Moriah and friends

Moriah from shoulder

As the most prominent non-ultra-prominence peak in the Lower 48, Mount Moriah had been on my to-do list for awhile, but its position deep in Greater Nevada kept it there. When Sam proposed doing it as a loop with some of its neighbors, I realized it could be part of a larger plan to satisfy several objectives, together justifying the costly and time-consuming drive. I had actually tried to do Moriah on a previous drive, camping at the base only to be stormed off the next morning. The day would have the added bonus of meeting Luke, an elite trail runner, and Stav, a prolific peak-bagger whom I had “known” online for some time.

Hendry’s cliffs

Coming over from Notch, I drove slowly up the good dirt road, eventually finding the others already camped on a spur just short of the trailhead. It was an ideal car-camping spot, next to the creek, with a huge fire ring, trees for shade, and even a stack of ready firewood. Sam had a good fire going, and after greeting everyone, I pulled up my seldom-used camp chair to cook dinner. It being redneck season, the last Walmart had been out of propane, so I was trying to cook with my frying pan on my tiny backpacking stove. Stav was kind enough to offer me his much less precarious Coleman. It felt good to be among my tribe — peak-baggers all, with an encyclopedic knowledge of the West’s mountains, and Luke a former Cat 2 cyclist as well — so it was a later evening than is normal for me.

Open area below peak

We were all ready to go at the appointed time the next morning; Stav noticed one of his tires was flat, but that was a problem for later. The trail up Hendry’s Creek is surprisingly good and well-maintained, so we quickly gained miles and elevation, passing by rugged cliffs and through Fall aspens. The creek had a disturbing tendency to disappear from time to time, but it was flowing strongly for so late in the season, fed by several springs along the way. We filled water at the last place we thought it would be above ground, then continued to a sagebrush meadow in a bowl east of Moriah, where the rugged (false) summit came into view. The trail continued climbing up the other side to the ridge, where it faded somewhat on its way to a prominent sign on the peak’s northeast shoulder.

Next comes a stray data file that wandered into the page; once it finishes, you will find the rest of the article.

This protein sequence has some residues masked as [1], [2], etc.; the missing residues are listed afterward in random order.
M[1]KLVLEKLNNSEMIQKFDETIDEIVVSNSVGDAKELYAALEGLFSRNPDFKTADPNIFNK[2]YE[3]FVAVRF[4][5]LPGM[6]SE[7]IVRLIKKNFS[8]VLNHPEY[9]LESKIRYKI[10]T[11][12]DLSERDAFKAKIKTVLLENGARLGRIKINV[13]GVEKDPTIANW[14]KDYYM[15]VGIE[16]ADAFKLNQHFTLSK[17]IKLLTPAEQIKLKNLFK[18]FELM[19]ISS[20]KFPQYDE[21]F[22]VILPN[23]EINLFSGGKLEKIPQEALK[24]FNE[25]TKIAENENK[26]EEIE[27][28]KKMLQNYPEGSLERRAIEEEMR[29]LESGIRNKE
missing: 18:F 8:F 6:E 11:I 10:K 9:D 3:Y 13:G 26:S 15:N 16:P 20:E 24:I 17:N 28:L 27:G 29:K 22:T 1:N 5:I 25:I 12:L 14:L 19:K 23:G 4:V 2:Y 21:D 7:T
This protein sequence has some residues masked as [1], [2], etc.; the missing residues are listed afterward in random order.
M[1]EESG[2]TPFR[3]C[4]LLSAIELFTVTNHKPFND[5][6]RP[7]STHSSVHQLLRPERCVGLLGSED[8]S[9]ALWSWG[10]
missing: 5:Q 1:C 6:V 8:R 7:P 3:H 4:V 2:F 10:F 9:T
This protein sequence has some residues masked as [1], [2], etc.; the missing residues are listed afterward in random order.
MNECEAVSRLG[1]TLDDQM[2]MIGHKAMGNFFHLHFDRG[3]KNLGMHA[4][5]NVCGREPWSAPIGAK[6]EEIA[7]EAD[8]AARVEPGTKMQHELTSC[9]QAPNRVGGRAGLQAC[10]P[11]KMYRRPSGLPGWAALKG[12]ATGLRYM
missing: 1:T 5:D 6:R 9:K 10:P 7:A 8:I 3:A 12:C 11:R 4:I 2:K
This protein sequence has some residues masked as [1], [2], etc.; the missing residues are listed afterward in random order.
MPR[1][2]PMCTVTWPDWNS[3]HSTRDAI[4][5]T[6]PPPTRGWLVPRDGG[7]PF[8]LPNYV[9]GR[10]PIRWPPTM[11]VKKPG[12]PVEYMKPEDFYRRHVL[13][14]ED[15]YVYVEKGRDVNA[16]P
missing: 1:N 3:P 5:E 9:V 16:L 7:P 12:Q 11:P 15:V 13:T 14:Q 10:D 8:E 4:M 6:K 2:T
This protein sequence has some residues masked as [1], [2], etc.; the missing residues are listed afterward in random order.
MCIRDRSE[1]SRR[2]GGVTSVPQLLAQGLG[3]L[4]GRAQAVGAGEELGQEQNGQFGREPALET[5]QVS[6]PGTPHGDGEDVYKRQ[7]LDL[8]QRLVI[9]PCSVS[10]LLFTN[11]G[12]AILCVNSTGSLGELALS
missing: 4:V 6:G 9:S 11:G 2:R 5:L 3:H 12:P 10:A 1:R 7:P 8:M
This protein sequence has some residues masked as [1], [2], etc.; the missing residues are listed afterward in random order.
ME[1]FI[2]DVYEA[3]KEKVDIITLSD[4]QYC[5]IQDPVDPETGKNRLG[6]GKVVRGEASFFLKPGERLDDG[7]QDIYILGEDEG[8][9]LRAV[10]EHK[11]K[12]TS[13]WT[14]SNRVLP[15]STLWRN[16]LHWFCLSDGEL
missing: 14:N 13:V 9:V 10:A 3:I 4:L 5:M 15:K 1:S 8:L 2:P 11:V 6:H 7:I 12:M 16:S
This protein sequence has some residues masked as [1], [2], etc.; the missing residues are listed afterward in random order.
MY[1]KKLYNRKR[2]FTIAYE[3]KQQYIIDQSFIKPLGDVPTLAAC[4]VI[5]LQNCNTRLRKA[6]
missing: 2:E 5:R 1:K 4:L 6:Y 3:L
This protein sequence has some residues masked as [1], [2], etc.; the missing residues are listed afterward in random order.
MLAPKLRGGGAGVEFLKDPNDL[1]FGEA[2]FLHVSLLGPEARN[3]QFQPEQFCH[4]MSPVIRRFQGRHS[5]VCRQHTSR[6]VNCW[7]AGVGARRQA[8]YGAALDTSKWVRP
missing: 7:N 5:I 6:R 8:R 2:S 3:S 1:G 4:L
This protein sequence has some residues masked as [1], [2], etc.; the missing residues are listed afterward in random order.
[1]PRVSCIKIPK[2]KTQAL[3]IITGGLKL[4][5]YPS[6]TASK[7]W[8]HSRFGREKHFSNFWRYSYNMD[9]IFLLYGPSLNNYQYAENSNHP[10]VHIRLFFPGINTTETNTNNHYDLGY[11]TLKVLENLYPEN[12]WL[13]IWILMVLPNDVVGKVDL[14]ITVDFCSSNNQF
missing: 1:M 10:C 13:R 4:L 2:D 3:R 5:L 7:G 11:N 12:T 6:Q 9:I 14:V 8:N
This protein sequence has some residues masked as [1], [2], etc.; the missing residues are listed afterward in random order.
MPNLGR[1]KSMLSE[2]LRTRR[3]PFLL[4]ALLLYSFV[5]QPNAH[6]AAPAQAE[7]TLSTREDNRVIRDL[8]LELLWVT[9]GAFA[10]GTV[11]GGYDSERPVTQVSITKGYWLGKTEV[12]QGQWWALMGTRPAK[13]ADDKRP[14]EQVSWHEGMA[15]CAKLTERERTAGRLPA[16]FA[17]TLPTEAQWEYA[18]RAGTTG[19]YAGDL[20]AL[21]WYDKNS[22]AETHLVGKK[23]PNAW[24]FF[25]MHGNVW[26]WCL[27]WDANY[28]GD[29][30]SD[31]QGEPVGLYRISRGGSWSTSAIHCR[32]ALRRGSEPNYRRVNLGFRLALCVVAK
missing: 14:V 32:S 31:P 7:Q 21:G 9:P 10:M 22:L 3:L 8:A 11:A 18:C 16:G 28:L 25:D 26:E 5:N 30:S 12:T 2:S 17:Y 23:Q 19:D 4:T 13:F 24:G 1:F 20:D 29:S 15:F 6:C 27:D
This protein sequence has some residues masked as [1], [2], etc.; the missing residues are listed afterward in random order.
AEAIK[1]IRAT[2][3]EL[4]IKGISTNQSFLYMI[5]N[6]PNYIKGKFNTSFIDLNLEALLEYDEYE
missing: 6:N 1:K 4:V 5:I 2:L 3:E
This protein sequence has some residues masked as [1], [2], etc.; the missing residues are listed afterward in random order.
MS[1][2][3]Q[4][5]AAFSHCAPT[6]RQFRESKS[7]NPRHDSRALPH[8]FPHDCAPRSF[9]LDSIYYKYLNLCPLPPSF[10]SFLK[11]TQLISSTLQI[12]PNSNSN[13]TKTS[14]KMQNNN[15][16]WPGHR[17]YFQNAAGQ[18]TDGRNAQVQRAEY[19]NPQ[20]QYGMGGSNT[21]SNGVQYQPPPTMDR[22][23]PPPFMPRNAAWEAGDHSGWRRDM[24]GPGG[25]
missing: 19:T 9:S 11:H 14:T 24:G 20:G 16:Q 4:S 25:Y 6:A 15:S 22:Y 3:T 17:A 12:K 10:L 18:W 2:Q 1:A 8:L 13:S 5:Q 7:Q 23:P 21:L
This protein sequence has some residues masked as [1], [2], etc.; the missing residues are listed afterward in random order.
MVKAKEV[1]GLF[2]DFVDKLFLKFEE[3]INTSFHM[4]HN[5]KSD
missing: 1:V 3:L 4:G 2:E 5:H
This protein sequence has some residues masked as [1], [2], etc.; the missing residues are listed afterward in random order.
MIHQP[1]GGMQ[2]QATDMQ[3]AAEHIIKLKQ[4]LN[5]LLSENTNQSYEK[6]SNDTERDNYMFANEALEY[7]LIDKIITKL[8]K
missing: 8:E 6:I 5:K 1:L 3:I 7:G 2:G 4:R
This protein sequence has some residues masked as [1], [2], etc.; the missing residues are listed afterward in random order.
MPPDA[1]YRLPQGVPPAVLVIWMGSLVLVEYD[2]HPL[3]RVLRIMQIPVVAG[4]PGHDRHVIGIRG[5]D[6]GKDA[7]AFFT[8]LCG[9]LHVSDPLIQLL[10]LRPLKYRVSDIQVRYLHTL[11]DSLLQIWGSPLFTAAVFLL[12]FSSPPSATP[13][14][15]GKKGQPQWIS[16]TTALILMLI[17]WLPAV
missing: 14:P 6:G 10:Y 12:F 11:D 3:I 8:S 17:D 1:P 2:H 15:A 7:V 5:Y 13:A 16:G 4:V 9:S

Ridge walking

Having no more use for official trails for awhile, we continued cross-country up the bare ridge on use- or sheep-trails. The “kids,” Stav and Luke, opted to follow the trails around left, while Sam and I preferred the more solid and scenic rock along the crest. Sam had been here before, so he was not surprised like I was by the false summit. Still, we handily beat the others to the true one. Though not as high as nearby Wheeler, Moriah is a similarly impressive “sky island,” with forests of pine and aspen below, a bare top, and expansive views of its neighbors. Also like Wheeler, its summit ridge is usually windy, so after hiding in the lee for a snack, we wasted little time layering up and descending south toward Silver Creek Baldy.

Cliffs on false summit

There were several minor bumps interrupting the long descent, and we eventually re-entered the trees. I had dreaded a desert thrash through woody brush and deadfall, but the bristlecone forest was pleasantly open, with soft ground making for quick plunge-stepping. We mostly stuck together on the climb, taking the ridge left before turning right to the summit. Stav had, for some reason, bought a large, heavy, and uncomfortable Osprey pack, which he loaded with a gallon of water, so he dropped off the pace toward the top. Our last peak, Old Man Mountain, still looked far away, so we wasted little time before taking another steep, fast descent.